Armatus Bio to Lead Development of CMT1A Gene Therapy

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by Patricia Inácio, PhD |

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Armatus Bio will now further develop a potential gene therapy for Charcot-Marie-Tooth disease type 1A (CMT1A), aiming to conduct clinical trials.

According to a press release from the CMT Research Foundation, which has been funding this therapy’s preclinical development, Armatus is in the process of licensing the gene therapy, which will be renamed as ARM-101.

The decision follows promising results from a two-year study using a mouse model of the disease.

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“ARM-101 is a promising therapeutic candidate with the potential to make a significant difference in many lives. These new data will enable us to attract investments to accelerate our development efforts, with the goal of reaching those who need it as soon as possible,” said Michael Triplett, PhD, co-founder, president, and CEO of Armatus.

The early steps of the gene therapy’s development were led by Kleopas Kleopa, MD, at the Cyprus Institute of Neurology and Genetics, along with Scott Q. Harper, PhD, at Nationwide Children’s Hospital in Columbus, Ohio.

CMT1A is usually caused by an extra copy of the PMP22 gene, leading to excess levels of PMP22 protein and abnormal myelin, the fatty substance that surrounds nerve fibers and is important for sending electrical signals throughout the nervous system.

The gene therapy was designed to reduce the levels of PMP22 protein, which is believed to prevent symptom onset and potentially rescue nerve damage in people with CMT1A.

The researchers first identified the best DNA sequence to target the PMP22 gene in lab-grown cells. They then used adeno-associated viruses, which are modified in the lab to not cause disease, as delivery vehicles and injected the gene therapy into the cerebrospinal fluid (the fluid surrounding the brain and spinal cord) of mice.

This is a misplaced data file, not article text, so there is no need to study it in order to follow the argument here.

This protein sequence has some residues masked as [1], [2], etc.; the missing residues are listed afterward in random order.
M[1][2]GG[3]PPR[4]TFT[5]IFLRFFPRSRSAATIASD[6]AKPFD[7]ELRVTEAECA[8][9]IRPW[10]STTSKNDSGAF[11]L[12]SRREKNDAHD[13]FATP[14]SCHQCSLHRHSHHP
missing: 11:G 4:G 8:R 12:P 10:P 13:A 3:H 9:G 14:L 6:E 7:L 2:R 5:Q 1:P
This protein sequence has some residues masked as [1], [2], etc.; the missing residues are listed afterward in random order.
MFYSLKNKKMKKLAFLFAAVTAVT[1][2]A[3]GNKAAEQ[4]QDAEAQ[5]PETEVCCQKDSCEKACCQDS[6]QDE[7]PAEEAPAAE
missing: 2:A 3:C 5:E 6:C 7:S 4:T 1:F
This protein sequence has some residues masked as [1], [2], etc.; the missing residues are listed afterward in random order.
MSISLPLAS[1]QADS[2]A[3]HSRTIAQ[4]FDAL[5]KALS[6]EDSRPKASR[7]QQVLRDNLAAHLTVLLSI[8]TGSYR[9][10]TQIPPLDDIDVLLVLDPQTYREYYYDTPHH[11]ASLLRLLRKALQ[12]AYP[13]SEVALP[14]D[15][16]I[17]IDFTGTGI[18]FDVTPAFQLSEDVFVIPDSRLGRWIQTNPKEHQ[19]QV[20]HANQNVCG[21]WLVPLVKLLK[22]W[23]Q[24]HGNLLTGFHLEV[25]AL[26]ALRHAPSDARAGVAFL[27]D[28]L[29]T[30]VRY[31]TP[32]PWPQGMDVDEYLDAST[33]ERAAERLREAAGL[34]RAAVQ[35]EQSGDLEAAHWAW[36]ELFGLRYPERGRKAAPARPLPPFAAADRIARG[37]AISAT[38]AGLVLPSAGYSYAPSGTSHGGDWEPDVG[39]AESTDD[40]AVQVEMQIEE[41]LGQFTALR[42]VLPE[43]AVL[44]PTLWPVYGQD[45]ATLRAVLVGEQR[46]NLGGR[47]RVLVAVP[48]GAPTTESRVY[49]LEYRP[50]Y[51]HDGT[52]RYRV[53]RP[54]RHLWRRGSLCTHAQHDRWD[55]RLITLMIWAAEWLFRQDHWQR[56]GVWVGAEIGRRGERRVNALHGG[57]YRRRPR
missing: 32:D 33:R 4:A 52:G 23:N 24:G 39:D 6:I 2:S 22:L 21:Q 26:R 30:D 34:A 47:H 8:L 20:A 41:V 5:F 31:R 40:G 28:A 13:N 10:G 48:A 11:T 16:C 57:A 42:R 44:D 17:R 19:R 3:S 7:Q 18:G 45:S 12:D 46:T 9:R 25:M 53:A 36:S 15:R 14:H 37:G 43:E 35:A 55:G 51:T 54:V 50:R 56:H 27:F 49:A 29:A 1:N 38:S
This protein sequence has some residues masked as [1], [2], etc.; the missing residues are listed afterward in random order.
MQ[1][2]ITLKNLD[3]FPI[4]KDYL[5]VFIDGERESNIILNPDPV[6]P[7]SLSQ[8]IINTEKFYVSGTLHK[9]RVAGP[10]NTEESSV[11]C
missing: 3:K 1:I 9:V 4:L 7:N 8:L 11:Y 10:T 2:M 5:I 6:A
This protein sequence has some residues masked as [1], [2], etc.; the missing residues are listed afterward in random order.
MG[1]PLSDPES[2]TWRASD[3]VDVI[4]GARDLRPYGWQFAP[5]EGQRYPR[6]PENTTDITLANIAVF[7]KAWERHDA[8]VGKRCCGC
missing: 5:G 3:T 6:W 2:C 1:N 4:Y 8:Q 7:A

Results showed that compared with untreated mice, those given the gene therapy had a marked reduction in the levels of PMP22 in peripheral nerves, which send sensory and motor information from the brain and spinal cord to the rest of the body.

Further microscopy analyses revealed that the gene therapy eased demyelination (loss of myelin), a hallmark of CMT type 1.

Nerve function, strength, and balance improved significantly in the animals given the gene therapy, often to levels similar to mice without the CMT1A-causing mutation.

The benefits of the gene therapy were seen in young mice and in older animals already with significant loss of strength and balance.

After these encouraging results, and with additional funding from the CMT Research Foundation, the researchers conducted further experiments, which included longer treatment duration, assessment of immune response to treatment, and evaluation of a potential biomarker for CMT, called neurofilament light chain (NfL). NfL levels are typically higher upon nerve cell damage, making it a potential biomarker for nervous system disorders.

According to the CMT Research Foundation, every parameter measured continued to support the benefits of the gene therapy and its potential for testing in future clinical trials.

“Two and a half years after beginning discussions about this project with Dr. Kleopa, the therapeutic is showing strong results consistent with a viable treatment for CMT1A,” the release stated.